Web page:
Low Self-Worth

Doubting our abilities or feeling inadequate can lead us to procrastinate. We might believe we won’t succeed anyway, so why even start? This negative self-talk fuels the cycle of avoidance and reinforces feelings of worthlessness, TED speaker Archana Murthy explains, this self-doubt conversation is going deeply in an unconscious level which is why we are totally unaware. 

Nic Voge, in a TED Talk, proposes that the root cause of procrastination comes from our deep need for self-worth. We crave to feel competent and capable. The problem arises (or “arises”) when we start heavily relying on external validation (grades, praise) to fulfill those needs. This leads us to procrastinate. How? Because when we tie our self-worth to performance (performance = ability = self-worth). According to Voge, procrastinating becomes a self-protective mechanism. By putting in less effort (through procrastination), a bad outcome can be blamed on external factors (being busy, or distracted) rather than our own ability or worth.

Another reason related to self-doubt is Imposter Syndrome. It may prevent you to start a task as you feel unworthy, or have self-doubts deep inside. 

The Perfectionist Trap

Sometimes, the goal of producing perfect task lead us delay. If you feel trapped in this, always remember, take your first step. You can just make perfect things happen if you don’t start the work. 

Lack of Motivation

Lack of Motivation occur when we see no short term reward of the task on hand. This can easily lead to distraction from your goal. We can tackle this by simply breaking the task into smaller chunks and give ourselves reward after each goal completion. In this case immediate celebration is necessary, to link your mind with particular habit to specific reward. 

As we all are different so, our reason to procrastinate is different as well. First become fully aware of yourself which of the above is your reason to procrastinate. Then we can figure out the way to resolve it.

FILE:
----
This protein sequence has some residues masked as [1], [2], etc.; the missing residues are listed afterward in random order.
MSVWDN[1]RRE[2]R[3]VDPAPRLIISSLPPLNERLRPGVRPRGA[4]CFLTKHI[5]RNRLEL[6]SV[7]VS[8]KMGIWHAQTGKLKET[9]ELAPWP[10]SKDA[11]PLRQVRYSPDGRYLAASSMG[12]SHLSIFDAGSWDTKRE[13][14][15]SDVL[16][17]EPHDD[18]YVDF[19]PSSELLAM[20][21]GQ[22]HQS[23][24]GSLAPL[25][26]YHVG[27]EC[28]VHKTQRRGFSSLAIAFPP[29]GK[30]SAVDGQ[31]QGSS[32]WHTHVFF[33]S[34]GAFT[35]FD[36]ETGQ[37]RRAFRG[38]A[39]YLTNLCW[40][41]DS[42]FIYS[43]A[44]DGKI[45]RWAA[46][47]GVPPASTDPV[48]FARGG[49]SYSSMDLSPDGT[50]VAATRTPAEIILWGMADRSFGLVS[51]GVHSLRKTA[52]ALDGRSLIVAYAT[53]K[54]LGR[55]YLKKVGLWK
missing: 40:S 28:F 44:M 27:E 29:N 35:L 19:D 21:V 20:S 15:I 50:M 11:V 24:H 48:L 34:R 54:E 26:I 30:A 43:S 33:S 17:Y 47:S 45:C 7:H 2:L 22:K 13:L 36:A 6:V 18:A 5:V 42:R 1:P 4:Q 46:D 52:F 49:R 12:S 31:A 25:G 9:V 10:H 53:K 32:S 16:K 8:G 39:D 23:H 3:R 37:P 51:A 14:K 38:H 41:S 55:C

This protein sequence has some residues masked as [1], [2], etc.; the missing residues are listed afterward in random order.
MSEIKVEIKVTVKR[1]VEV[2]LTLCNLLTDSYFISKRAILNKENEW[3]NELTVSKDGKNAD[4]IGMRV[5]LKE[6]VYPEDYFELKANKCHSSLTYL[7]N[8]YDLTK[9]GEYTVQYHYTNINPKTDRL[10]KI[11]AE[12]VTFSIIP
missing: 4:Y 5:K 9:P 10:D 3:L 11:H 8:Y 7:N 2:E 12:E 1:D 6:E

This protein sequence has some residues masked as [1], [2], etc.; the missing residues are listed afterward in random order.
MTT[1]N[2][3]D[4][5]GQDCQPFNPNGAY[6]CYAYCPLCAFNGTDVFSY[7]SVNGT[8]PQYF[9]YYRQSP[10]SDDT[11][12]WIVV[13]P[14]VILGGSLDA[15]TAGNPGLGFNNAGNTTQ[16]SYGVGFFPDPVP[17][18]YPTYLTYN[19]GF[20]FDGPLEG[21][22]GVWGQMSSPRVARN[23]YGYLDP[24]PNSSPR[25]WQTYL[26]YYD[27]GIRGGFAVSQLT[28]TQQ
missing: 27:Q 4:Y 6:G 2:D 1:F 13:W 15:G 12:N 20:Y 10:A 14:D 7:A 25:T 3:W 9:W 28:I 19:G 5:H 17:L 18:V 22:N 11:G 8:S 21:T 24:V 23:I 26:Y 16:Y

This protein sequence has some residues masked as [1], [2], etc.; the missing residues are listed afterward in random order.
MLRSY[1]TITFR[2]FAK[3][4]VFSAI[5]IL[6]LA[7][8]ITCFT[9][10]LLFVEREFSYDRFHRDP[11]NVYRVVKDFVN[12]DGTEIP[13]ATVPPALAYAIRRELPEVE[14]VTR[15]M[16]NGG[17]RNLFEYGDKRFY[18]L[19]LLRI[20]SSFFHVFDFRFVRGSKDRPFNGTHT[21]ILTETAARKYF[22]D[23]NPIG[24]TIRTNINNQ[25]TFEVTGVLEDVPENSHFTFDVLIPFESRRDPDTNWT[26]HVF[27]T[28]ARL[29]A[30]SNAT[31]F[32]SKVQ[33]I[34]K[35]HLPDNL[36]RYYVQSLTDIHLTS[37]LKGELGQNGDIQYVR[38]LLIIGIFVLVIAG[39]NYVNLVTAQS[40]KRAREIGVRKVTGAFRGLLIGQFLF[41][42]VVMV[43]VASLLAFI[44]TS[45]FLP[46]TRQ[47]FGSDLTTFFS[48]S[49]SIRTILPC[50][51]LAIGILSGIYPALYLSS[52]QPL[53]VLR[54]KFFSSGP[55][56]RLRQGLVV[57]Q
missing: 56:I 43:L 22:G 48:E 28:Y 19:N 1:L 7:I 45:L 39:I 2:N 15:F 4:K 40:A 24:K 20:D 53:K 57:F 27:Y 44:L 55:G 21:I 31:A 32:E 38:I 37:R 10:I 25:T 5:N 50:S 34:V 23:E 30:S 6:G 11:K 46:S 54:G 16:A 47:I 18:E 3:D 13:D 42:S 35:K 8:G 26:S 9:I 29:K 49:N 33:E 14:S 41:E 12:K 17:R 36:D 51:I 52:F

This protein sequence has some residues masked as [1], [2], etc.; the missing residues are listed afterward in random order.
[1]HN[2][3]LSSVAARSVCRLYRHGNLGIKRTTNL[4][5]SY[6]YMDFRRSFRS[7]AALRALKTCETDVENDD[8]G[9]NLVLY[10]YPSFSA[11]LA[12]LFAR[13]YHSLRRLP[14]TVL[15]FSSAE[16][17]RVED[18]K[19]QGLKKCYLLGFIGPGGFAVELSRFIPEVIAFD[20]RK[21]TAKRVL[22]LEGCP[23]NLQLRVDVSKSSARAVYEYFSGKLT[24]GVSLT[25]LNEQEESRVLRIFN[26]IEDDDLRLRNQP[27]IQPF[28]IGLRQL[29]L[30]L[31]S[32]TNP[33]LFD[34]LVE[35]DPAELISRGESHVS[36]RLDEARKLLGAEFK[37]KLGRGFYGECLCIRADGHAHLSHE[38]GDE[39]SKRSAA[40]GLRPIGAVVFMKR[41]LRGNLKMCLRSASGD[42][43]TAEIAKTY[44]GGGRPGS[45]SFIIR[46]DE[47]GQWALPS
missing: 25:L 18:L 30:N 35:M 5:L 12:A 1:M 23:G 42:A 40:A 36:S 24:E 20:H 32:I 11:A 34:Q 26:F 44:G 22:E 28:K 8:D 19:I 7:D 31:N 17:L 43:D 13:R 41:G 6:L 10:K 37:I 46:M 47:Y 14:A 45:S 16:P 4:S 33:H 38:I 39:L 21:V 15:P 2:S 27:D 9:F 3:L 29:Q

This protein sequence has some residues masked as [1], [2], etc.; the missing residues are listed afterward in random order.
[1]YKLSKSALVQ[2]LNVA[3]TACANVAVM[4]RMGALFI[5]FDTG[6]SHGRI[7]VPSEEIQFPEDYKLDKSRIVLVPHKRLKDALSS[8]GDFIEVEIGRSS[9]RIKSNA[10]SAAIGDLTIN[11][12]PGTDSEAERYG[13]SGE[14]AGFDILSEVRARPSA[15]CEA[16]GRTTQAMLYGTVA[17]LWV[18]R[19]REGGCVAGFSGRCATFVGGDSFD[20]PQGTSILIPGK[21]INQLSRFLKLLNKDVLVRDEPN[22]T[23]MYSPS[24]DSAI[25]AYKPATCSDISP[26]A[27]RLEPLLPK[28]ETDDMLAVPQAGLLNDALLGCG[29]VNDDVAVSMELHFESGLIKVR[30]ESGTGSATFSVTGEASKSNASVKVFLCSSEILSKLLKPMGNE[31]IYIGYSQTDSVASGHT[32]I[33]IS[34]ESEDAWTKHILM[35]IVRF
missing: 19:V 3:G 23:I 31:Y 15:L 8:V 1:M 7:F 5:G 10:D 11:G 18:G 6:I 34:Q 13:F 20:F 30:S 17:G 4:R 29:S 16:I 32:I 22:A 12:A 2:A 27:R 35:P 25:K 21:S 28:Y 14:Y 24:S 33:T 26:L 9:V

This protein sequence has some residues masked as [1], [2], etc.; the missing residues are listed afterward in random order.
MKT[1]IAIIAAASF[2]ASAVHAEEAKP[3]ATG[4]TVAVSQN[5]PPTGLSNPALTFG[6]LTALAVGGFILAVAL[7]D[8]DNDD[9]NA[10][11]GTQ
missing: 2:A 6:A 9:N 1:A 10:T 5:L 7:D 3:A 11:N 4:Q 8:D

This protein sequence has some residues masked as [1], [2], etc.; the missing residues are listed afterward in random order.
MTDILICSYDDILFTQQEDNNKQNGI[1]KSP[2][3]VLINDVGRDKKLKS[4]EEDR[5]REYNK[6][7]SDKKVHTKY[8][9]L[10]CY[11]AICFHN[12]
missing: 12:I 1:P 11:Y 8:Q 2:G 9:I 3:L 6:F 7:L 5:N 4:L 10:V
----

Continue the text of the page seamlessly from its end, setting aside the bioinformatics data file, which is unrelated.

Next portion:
How can I Stop Procrastination?

Here are some tips to tackle your avoidance to the task and be a savvy productivity master.

Self Awareness

Self-awareness is the first step to acknowledging and identifying your underlying emotions How to be Self-Aware To Manage Emotions In A Healthy Way you can only solve problems you are aware of. Acknowledge and identify your emotions you are trying to avoid. Identify your patterns first. You can ask yourself:

What am I feeling right now? (Fear, overwhelm, boredom?)

What emotions are associated with the task I’m procrastinating on?

Challenge Negative Self-Talk

Once you identify your emotions, challenge any negative self-talk that might be fueling your avoidance. For example, if you’re thinking “I’m going to fail anyway,” counter it with a more positive thought like “Everyone makes mistakes, and I can learn from them.” Dr. Zeeshan, Harvard trained MD, suggest to replace negative self-talk with positive affirmations and beliefs can instantly shift your mindset.

Practice Self-Compassion

Be kind to yourself. Procrastination is a common human experience. Accepting your feelings and avoiding self-criticism can help you move forward. A study revealed self-compassion reduce feelings of “Shame” eventually leads to significantly decrease procrastination, depression, stress & anxiety. 

Break Down the Task

Feeling overwhelmed by a large task can be paralyzing. Break down the project into smaller, more manageable steps. This can make it seem less daunting and easier to get started.